LOWELL | A public comment meeting Tuesday night at ground zero for the Illiana Expressway in Indiana drew residents eager to register their protests and anxious about what happens next.
"I don't know what they are hoping to get from people at this meeting," said Dave Schaulat, who lives directly in the path of the planned expressway. "INDOT knows how many people are against this, but it obviously hasn't swayed their decision."
In the first 45 minutes of the meeting at Lowell Middle School, 170 people signed in to look at maps, ask questions and write out comments on forms provided.
The public comment meeting was organized by the Northwestern Indiana Regional Planning Commission, which will host two more meetings in Porter County. The meetings are designed to gather public comments before a vote of the full 52-member NIRPC board on Dec. 12.
NIRPC must approve including the Illiana Expressway in its long- and short-range transportation plans in order to win federal approval for the toll road. A vote is scheduled for December. The Indiana Department of Transportation and Illinois Department of Transportation are the expressway's chief backers and are in charge of its planning.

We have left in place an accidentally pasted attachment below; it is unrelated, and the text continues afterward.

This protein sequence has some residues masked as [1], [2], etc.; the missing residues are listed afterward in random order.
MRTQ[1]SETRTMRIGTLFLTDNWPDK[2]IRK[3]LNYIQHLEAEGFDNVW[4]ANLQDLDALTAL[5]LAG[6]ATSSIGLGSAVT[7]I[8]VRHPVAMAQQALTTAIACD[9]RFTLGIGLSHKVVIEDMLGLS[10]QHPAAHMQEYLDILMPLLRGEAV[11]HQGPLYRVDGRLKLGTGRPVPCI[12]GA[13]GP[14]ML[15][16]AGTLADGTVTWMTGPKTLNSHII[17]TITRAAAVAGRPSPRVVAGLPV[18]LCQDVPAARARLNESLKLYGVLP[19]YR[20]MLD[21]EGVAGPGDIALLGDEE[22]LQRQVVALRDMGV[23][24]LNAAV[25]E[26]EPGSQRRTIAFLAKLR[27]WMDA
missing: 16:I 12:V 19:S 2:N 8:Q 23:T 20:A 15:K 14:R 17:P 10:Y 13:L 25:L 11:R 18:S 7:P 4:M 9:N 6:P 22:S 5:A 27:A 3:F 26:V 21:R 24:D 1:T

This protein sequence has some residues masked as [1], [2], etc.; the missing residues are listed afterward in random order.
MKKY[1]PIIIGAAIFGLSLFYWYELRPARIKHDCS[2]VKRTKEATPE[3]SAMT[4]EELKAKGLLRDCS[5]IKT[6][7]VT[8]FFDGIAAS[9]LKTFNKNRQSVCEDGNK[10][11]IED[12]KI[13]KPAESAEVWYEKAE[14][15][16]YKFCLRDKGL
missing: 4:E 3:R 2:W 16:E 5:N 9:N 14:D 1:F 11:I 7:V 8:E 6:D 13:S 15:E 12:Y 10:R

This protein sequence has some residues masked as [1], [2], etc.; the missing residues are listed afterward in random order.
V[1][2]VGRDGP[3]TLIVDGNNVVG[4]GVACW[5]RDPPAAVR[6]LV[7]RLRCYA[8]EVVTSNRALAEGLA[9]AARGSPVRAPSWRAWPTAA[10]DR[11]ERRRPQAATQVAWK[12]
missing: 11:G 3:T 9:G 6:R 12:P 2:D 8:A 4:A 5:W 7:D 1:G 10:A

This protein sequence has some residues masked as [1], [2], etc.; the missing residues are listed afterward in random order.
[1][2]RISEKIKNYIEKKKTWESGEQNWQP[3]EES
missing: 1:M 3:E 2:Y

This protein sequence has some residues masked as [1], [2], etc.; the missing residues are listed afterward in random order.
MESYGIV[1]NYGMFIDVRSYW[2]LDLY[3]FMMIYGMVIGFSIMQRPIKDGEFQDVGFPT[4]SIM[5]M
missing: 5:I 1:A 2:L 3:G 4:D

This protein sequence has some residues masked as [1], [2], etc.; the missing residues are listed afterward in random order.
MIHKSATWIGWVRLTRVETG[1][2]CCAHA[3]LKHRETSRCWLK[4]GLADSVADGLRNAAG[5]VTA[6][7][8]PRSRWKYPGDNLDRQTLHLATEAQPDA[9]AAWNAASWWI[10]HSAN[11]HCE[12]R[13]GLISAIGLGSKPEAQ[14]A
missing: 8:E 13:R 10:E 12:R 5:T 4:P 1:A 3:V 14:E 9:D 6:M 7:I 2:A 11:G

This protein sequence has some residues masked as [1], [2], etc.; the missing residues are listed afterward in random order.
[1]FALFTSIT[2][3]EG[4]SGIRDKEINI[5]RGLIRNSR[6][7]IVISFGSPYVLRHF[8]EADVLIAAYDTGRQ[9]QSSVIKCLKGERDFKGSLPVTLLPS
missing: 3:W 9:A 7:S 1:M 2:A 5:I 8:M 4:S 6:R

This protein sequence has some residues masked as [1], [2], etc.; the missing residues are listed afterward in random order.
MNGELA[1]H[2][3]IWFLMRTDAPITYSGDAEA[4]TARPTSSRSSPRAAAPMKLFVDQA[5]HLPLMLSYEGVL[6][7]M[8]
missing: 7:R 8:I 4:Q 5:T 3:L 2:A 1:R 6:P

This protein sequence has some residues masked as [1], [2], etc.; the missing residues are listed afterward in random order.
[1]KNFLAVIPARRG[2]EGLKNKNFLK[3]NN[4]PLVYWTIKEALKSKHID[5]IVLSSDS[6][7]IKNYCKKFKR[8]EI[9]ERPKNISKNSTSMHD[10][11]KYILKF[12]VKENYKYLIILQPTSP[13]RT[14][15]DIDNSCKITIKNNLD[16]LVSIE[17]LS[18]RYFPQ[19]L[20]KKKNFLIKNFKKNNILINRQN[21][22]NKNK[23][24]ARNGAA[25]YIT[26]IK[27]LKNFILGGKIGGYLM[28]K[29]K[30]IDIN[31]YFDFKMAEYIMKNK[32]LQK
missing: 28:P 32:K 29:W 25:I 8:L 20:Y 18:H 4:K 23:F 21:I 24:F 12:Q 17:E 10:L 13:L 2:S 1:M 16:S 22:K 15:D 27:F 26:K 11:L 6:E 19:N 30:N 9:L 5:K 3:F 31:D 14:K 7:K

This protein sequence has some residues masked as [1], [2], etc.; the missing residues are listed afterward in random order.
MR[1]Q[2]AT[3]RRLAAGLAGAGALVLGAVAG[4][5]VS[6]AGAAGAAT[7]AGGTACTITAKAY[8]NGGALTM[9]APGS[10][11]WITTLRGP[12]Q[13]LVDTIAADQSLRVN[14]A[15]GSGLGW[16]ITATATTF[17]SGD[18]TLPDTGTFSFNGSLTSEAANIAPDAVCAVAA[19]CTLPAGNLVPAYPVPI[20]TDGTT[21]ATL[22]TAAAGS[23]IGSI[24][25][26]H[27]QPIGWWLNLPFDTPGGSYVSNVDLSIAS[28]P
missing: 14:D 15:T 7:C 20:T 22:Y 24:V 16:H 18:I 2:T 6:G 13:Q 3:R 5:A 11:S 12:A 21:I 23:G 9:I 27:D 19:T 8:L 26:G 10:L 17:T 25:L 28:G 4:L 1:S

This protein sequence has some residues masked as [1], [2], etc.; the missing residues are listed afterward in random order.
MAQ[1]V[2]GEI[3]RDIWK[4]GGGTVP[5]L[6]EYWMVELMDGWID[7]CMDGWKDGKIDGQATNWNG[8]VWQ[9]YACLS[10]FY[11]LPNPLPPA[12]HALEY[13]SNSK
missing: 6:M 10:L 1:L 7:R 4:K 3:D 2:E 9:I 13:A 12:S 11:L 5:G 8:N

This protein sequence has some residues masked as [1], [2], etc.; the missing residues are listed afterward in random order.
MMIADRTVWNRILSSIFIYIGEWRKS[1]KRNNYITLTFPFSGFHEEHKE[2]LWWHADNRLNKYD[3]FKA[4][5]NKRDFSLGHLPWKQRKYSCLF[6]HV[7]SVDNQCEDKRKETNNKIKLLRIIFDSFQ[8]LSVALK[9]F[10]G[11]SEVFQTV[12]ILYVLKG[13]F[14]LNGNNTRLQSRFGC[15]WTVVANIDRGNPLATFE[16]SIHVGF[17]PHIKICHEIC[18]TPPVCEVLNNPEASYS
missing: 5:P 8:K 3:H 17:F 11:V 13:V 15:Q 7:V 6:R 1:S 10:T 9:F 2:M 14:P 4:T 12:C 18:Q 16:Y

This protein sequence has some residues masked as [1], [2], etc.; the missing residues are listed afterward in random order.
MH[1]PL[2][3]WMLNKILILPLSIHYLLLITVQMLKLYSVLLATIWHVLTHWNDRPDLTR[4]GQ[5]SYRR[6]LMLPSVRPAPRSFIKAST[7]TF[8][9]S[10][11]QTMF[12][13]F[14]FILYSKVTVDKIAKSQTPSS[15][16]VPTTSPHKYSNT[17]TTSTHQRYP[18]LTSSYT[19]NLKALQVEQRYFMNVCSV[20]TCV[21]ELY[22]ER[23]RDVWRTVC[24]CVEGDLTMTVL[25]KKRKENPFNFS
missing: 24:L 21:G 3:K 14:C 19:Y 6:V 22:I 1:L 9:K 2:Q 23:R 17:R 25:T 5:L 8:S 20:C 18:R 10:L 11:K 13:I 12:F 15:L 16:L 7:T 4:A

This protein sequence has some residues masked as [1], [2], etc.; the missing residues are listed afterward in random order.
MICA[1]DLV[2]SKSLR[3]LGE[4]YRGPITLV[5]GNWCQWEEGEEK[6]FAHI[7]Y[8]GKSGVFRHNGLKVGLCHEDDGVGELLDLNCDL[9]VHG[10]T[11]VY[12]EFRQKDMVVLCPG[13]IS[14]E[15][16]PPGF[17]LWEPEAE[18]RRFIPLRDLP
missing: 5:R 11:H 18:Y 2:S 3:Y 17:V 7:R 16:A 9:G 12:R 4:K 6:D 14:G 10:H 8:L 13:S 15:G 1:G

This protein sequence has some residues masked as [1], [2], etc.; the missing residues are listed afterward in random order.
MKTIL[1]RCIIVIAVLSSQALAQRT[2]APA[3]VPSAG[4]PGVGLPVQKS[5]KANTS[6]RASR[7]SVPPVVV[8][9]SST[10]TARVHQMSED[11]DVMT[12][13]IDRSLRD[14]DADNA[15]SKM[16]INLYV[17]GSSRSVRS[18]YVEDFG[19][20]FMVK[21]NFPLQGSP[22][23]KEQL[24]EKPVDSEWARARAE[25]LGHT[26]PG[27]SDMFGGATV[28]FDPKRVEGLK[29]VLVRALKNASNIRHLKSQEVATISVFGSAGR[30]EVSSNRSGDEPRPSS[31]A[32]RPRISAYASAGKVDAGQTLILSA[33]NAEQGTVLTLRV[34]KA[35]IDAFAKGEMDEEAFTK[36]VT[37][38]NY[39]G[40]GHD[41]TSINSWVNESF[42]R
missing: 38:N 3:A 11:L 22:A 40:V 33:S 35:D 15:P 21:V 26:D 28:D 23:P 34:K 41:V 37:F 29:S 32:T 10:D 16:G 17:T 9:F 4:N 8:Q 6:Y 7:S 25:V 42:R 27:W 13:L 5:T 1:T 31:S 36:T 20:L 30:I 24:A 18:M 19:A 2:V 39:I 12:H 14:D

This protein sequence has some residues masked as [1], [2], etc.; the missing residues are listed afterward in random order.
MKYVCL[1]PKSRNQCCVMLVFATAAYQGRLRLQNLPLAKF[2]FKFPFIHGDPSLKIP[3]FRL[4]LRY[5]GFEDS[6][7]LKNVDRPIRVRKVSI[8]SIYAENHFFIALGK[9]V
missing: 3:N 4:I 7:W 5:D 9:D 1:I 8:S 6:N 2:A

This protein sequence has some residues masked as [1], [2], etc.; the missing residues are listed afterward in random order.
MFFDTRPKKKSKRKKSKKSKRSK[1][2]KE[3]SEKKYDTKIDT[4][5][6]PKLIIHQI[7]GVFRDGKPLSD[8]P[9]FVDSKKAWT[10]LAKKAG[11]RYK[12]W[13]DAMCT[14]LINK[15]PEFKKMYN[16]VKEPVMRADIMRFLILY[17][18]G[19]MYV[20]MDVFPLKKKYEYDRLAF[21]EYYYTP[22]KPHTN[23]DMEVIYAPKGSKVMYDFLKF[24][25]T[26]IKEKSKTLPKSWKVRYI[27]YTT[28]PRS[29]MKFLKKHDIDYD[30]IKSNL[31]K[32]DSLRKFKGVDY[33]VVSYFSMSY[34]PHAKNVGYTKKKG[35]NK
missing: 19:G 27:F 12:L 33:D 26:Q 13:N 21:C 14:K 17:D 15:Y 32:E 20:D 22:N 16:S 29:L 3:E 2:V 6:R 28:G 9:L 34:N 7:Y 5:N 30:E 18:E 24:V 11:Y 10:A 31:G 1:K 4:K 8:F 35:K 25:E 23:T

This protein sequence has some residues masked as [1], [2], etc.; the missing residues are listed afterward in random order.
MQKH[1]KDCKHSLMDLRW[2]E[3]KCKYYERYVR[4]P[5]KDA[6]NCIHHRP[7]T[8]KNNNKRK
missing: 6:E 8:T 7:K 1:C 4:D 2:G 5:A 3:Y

Lowell Town Council member Edgar Corns said he and three other council members voted against the Illiana Expressway in a vote earlier this year. Council member Ron Parker, who is one of 52 NIRPC board members who can vote on the Illiana Expressway in December, abstained.
Corns said in voting against the expressway earlier this year, he and his fellow council members were representing their constituents.
"I think it will just kill the property values," Corns said. "If you had put your life's savings in a house and someone put a toll road 150 feet away, what would you do?"
The Illiana Expressway would run 47 miles from Interstate 65 just northeast of Lowell to Interstate 55, near Wilmington, Ill.
In contrast to open microphone public hearings held previously on the Illiana Expressway at the same location, supporters of the road were almost impossible to find Tuesday night.
Hammond Mayor Thomas McDermott Jr., who is also a member of the 52-member NIRPC board, said he has not decided how he will vote. He said the expressway may be more than 25 miles away from Hammond and other northern cities, but his constituents still have concerns.
"There are worries that we will be diverting business away from our business districts," McDermott said at Tuesday night's meeting. "Whether we like it or not right now a lot of that traffic stops in Hammond and buys dinner there."
There also are concerns building the Illiana Expressway would continue to draw population away from northern cities and to the southern part of the county, exacerbating problems with sprawl, McDermott said.
When the NIRPC board makes its decision in December, it may do so with members' votes "weighted" by the population of their communities. If it does, McDermott would have the largest single vote because his community is the most populous.